For the first time since April 16, travel above the 53rd parallel from the south is fully allowed in Manitoba.
Public health orders posted to the Manitoba government's website June 26 made the change official, effective immediately. Dr. Brent Roussin, Manitoba's chief provincial health officer, signed off on the changes, which were also signed by provincial health minister Cameron Friesen. The change was also announced in the provincial government's daily COVID-19 news release.
“I have determined that conditions have evolved and the prohibitions and restrictions contained in the order are not currently required,” it reads.
All non-essential travel from northern Manitoba to southern Manitoba was restricted April 17 by a provincial health order. Exemptions to the rule were eventually created for southerners heading north to camp, but only if they travelled directly to their campsite or cabin. The order was last updated June 18.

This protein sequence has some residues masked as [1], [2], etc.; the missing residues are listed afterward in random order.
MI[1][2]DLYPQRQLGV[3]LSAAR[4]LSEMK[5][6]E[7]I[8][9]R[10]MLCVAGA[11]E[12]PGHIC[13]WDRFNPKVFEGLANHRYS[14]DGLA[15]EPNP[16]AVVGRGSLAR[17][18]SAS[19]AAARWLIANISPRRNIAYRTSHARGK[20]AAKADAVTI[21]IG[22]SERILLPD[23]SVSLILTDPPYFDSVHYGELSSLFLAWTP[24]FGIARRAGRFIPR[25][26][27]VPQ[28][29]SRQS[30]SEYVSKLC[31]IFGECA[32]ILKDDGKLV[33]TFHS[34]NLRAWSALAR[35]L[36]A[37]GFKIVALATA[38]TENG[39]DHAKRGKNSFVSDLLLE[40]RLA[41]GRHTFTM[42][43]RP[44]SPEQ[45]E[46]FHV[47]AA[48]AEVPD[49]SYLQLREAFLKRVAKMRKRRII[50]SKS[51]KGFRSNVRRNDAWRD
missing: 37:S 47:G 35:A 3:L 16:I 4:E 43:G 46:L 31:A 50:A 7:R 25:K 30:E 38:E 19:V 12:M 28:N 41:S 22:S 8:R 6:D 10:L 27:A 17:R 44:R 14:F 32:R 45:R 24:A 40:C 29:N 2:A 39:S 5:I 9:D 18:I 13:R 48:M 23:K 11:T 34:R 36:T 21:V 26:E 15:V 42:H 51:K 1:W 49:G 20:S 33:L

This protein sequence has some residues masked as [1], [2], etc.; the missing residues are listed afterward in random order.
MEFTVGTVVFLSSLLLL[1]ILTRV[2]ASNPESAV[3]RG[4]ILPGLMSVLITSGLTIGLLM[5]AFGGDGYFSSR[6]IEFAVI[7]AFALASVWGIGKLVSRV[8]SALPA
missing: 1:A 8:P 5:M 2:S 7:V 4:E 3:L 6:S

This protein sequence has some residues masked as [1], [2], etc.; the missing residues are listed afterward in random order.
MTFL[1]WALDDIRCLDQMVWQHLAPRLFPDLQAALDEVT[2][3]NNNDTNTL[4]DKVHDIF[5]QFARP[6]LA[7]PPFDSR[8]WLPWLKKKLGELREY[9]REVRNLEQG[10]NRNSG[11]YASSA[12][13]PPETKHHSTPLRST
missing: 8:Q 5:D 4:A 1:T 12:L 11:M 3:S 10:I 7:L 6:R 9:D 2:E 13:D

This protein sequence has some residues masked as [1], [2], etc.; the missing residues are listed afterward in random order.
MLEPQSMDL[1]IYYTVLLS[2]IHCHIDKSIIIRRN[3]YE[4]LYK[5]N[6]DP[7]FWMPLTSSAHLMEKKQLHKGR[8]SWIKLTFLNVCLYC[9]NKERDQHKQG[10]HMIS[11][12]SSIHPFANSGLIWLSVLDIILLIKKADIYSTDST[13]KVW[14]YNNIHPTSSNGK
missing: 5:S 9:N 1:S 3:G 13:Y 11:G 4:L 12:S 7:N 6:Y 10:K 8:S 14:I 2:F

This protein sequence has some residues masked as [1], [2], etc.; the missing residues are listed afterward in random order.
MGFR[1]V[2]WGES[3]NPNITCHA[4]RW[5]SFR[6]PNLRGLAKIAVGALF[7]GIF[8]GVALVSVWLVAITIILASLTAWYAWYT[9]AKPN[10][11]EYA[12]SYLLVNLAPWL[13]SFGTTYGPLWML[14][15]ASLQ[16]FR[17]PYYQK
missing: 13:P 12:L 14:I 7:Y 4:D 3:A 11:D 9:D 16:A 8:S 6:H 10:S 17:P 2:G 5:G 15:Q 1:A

Travel to southern Manitoba from the north was not recommended, but allowed before June 26.
The public health orders still outline the need for travellers to respect local rules, such as restrictions enacted by First Nations communities. Such restrictions, including checkpoints at northern communities like Cross Lake, are not affected by the rule change and will remain up per local government decisions.
Officials also reported two new cases of COVID-19 in Manitoba June 26, both in people from Winnipeg. Neither are considered community-based-transmission. Additional changes to health orders announced June 26 include allowing individuals who are self-isolating because of travel to visit relatives with life threatening diseases if the institution allows it.
Up-to-date changes to Manitoba’s public health orders can be found at www.gov.mb.ca/covid19/soe.html.